PEERS from Yorkshire challenged Boris Johnson to prioritise House of Lords reform and scrutiny of Ministers over any move to the north of England.
Anne McIntosh, the former Tory MP for Thirsk and Malton, said there should be an elected second chamber with around 400 members.
And Paul Scriven, the former Lib Dem leader of Sheffield City Council, accused Boris Johnson of “living in cloud cuckoo land”.
It comes after The Sunday Times reported that Mr Johnson’s government is considering moving the House of Lords to York permanently.
Citing unnamed sources, it claimed that the Prime Minister ordered work to begin last week on the practicalities of such a move.
Naming the prestigious York Central regeneration site next to the city’s railway station as a site, it said the location will be determined by a constitutional review which is due to be launched in the spring.
The report also suggested that an architectural competition would take place to design the new building to ensure it provides value for money.
And while there is no detail on how symbolic events, like the State Opening of Parliament by the Queen, would take place, a government source was quoted as saying that the York proposal is being advanced.
They added: “The PM is also keen to have parliamentary sessions in the regions, be it Sunderland or Manchester, so people get a chance to feel democracy in action at first hand.”
But Baroness McIntosh of Pickering suggested that there were flaws with the plan – even though she was among the first to advocate the relocation of both Houses of Parliament to York while restoration takes place at the Palace of Westminster.
She said it would make it harder for peers to scrutinise Ministers if they have to travel to and from London to answer questions in person – and that an elected second chamber should be considered.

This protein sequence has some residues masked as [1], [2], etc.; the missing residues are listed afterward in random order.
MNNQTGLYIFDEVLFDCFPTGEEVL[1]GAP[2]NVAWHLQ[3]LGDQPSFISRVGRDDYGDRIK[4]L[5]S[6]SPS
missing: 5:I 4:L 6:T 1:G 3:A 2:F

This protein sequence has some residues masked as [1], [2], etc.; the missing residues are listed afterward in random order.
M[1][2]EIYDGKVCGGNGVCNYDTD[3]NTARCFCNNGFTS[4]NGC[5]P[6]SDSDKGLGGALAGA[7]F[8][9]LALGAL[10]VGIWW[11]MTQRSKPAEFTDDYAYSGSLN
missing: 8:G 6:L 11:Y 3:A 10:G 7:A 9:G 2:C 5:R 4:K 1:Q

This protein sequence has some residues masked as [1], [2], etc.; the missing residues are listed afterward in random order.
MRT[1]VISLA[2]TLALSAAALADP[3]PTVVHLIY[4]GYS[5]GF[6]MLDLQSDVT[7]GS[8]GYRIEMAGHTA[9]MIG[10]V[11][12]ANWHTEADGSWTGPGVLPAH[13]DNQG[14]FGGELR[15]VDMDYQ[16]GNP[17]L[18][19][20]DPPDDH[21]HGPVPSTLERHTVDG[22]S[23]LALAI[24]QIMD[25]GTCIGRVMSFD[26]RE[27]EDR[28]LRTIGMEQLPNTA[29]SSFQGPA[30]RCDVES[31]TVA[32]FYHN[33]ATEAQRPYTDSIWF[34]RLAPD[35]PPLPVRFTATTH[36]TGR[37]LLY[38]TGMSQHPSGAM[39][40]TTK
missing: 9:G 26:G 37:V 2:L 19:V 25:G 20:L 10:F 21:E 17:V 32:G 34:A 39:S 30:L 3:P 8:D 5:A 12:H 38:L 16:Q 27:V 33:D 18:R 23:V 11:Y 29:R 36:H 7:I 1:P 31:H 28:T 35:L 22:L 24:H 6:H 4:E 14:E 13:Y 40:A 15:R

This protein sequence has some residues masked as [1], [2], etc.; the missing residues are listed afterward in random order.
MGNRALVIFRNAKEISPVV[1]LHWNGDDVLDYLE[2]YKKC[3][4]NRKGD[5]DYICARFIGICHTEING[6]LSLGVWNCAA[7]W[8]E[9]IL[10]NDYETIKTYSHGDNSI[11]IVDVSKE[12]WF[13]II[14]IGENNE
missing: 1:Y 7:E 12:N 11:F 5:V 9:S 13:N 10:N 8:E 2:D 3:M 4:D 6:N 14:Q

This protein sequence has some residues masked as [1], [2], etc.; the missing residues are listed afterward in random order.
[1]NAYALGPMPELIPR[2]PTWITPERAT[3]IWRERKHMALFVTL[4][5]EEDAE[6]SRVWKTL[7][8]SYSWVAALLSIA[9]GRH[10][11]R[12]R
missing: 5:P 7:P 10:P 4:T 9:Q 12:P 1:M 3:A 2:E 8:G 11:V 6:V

“You’ve got to have Ministers available for scrutiny,” she told The Yorkshire Post. “It looks like that it will be a glorified Committee of the Regions.
“I can argue that there is a role for this, and I’m sure Yorkshire would dearly love to have it, but the question of scrutiny is an important one.
“The plan needs to be much more clearly thought through. I’m not afraid of elections would not be opposed to an elected chamber with 400-450 peers.”
Meanwhile Lord Scriven of Hunters Bar accused Mr Johnson of creating a “bit of a side show” to mask the Government’s failure to accelerate the Northern Powerhouse and devolution policy agendas.
“It is an interesting idea but, in reality, the Prime Minister is living in cloud cuckoo land if he thinks relocating the Lords to the North will mean a power shift away form London,” he said.
Lord Scriven suggested the Government was trying to leverage more power for Ministers so both Houses of Parliament could be bypassed.
“If they are serious about relocating the Lords, and constitutional change, any modern, progressive Prime Minister would want to get rid of an unelected chamber and bring about a radical new type of chamber that is elected, and which is a power base for the regions and cities of the UK.”
There are currently around 800 members of the Lords and outgoing Labour leader Jeremy Corbyn is said to be nominating John Bercow, the former Speaker, for a peerage in the next raft of political appointees.
When pressed to say if the Lords could leave Westminster, Tory chairman James Cleverly said: “We might. It’s one of a range of things that we are looking into. But fundamentally what this is about is about demonstrating that we are going to do things differently.”
And International Development Secretary Alok Sharma added: “As a principle it’s a perfectly good thing that we are connecting government to all parts of the country.”